Published on October 12, 2017

5 ways you’re holding yourself back at your internship abroad

To make the most of an internship it's crucial to break out of your comfort zone and take advantage of each and every workday. The following are ways that you could be holding yourself back without even knowing. Make sure to follow our tips for internship success to make sure you get the most out of this career-boosting experience.

 

1. You’re being too shy

A brand new foreign office can be an intimidating environment, especially for all the introverts out there. It can be a genuine challenge to make the effort to greet your coworkers when all you want to do is speed through the hall to your desk. However, one of the most important aspects of an internship is gaining professional contacts and learning from your coworkers. The better relationship you have with the people you work with, the more you’re likely to learn and become part of the team. Set yourself a goal of having a conversation with someone new each day at the office. It doesn’t have to be an in-depth discussion, just a casual, friendly conversation about what’s up. These small conversations will go a long way not just in building relationships with your coworkers, but growing as a professional.

 

2. You’re not pushing yourself enough

If you find yourself with hours of extra time each work week to play on the computer and goof off, you may not be reaching your full potential at your internship. Having some down time is totally fine, as long as you’re advancing on projects, learning new skills and thinking critically. If not, mention to your manager that you would be interested in taking on more work or even observing or assisting your coworkers. Remember that this is your experience. Be proactive.

 

3. You’re overworked

On the flip side, it’s also quite possible that you’re taking on too many projects at work. Over-committing yourself can cause a combination of things. For example, the quality of your work can suffer. You also may not be absorbing information as well as you could because you’re preoccupied about turning in all your assignments. If you feel overworked for more than a couple days, it may be time to talk to your manager. Ask to tweak your work load for the time being or even see if they have tips to improve your efficiency at the office.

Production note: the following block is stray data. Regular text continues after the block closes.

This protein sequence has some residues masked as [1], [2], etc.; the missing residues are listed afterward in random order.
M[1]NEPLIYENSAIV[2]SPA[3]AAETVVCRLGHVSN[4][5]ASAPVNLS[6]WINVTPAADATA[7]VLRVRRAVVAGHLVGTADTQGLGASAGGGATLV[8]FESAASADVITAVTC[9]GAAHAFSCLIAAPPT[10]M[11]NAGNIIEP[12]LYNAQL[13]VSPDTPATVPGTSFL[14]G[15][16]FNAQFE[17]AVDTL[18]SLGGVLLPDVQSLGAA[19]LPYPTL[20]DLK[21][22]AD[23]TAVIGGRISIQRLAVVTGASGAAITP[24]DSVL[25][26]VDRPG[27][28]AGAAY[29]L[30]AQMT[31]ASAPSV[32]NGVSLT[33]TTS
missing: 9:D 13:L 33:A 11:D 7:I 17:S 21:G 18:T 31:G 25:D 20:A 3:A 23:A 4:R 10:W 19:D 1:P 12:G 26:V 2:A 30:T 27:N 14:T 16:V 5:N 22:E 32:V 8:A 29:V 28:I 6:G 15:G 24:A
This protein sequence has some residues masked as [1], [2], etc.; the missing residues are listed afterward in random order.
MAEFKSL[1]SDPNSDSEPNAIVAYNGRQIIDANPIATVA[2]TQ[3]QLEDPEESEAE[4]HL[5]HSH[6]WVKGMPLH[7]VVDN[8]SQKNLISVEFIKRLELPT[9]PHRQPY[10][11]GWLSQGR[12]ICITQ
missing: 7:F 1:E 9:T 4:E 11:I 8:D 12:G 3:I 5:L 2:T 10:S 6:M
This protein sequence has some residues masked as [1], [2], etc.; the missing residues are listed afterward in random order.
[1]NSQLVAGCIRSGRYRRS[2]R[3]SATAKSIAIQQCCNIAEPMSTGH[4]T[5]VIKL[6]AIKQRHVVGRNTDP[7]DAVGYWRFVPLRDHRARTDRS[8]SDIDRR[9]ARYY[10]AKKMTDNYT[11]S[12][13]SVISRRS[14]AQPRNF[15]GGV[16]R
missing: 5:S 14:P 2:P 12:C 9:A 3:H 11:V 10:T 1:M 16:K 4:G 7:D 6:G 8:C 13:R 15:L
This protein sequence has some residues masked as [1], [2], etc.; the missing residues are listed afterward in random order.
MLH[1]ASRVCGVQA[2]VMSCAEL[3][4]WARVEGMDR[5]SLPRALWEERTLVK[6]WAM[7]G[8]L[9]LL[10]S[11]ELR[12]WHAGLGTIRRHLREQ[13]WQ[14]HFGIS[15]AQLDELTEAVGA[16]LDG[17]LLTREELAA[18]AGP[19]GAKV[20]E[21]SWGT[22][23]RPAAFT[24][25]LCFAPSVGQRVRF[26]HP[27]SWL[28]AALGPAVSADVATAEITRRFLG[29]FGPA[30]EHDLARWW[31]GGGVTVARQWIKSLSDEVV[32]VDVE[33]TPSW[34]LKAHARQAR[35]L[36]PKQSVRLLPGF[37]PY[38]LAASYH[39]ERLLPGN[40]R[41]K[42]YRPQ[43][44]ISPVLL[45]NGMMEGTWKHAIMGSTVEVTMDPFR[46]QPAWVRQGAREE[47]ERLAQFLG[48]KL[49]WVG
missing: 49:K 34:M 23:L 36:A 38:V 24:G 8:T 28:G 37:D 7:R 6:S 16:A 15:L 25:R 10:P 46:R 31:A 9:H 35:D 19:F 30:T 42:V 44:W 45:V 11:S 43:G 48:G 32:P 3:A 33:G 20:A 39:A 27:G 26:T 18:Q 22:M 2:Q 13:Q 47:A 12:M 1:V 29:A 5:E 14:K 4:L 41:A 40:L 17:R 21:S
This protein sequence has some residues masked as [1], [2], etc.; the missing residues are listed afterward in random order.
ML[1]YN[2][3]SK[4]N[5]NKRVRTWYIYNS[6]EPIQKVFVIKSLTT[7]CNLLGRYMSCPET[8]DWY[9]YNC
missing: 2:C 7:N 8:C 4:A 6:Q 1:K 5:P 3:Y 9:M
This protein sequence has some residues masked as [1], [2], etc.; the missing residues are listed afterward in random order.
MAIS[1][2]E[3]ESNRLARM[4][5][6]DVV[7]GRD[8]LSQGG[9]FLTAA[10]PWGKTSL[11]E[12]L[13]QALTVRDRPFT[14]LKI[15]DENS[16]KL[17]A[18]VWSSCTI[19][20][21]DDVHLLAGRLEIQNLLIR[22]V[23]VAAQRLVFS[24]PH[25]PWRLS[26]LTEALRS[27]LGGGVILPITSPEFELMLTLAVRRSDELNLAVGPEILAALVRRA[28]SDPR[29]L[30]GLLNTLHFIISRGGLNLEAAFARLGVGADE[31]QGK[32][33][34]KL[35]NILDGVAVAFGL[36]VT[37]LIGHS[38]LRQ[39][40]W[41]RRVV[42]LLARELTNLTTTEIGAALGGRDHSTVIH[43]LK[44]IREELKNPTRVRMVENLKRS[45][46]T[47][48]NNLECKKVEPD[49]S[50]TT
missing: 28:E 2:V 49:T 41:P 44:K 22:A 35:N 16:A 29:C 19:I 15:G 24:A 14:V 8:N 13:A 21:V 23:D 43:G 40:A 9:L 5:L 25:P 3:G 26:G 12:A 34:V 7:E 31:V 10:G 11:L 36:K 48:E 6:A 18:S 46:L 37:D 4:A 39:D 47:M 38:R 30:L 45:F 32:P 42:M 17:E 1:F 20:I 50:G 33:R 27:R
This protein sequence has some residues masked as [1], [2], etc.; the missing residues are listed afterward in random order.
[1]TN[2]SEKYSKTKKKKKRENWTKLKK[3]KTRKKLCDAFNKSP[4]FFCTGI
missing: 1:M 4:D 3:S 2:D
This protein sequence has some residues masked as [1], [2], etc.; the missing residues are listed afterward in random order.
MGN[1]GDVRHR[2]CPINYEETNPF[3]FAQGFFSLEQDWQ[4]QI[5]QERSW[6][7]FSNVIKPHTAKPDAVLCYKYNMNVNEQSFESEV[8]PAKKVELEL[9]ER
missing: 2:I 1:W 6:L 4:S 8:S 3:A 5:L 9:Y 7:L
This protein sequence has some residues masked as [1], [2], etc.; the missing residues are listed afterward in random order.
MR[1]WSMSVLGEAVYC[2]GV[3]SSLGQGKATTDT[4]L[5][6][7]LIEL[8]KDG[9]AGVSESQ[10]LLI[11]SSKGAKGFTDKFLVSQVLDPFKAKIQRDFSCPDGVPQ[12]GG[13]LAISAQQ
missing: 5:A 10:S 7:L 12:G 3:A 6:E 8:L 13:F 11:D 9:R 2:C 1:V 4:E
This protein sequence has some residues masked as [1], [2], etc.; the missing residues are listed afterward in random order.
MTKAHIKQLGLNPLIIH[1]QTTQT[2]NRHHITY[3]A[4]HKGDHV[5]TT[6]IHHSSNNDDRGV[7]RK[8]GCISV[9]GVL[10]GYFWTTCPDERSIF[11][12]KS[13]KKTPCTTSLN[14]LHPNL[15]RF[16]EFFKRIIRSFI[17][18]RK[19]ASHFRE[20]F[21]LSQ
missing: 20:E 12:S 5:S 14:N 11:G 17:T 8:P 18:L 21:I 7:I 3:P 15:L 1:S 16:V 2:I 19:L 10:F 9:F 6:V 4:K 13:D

tips for internship success

 

4. You’re being a perfectionist

Any great internship leaves room for mistakes. The point of an internship is to learn by doing, which inevitably means making some errors along the way. Even revered professionals mess up, so it’s important to give yourself a break. If you’re too obsessive about each and every detail, you’ll miss out on the big picture: working hard to be a more competent and international professional.

 

tips for internship success

 

5. You’re too eager to “make an impact"

Millennials are especially known for seeking out positions where they can “make an impact”. Wanting to make a difference at an institution isn’t a bad thing. However, it’s important to be realistic about your internship expectations. Even the most superstar intern at the perfect internship still will struggle to make a lasting impact after just 6 weeks. Making an impact takes a matter of time, which is a limited resource when you’re interning abroad. Instead of obsessing about your impact, focus more on improving your skill set, meeting your deadlines, expanding your network and doing the best job you can on the tasks assigned to you.

 

 

Haven't secured an internship yet? Now that you know our top tips for internship success, apply now to boost your career abroad.

 

Photos

1. based on 20110606-DM-RBN-3908, by U.S. Department of Agriculture, CC-by-ND 2.0

2. based on 日イヅル國ノ, by yosuke watanabe, CC-by-2.0

3. based on YIA Internship Presentation 2017, by Locus Research, CC-by-2.0

The author
Elizabeth Trovall
After short stints in Argentina and Belize, Elizabeth is finishing up her fourth year in Santiago, Chile. Elizabeth writes about international internships, life abroad and professional development for The Intern Group. She also reports on politics, business and culture in Latin America for public radio and print media. An Austin, Texas native, Elizabeth first left home to earn her journalism degree from the Reynolds Institute of Journalism at the University of Missouri. Besides her friends and family, she misses live music and Mexican food the most.

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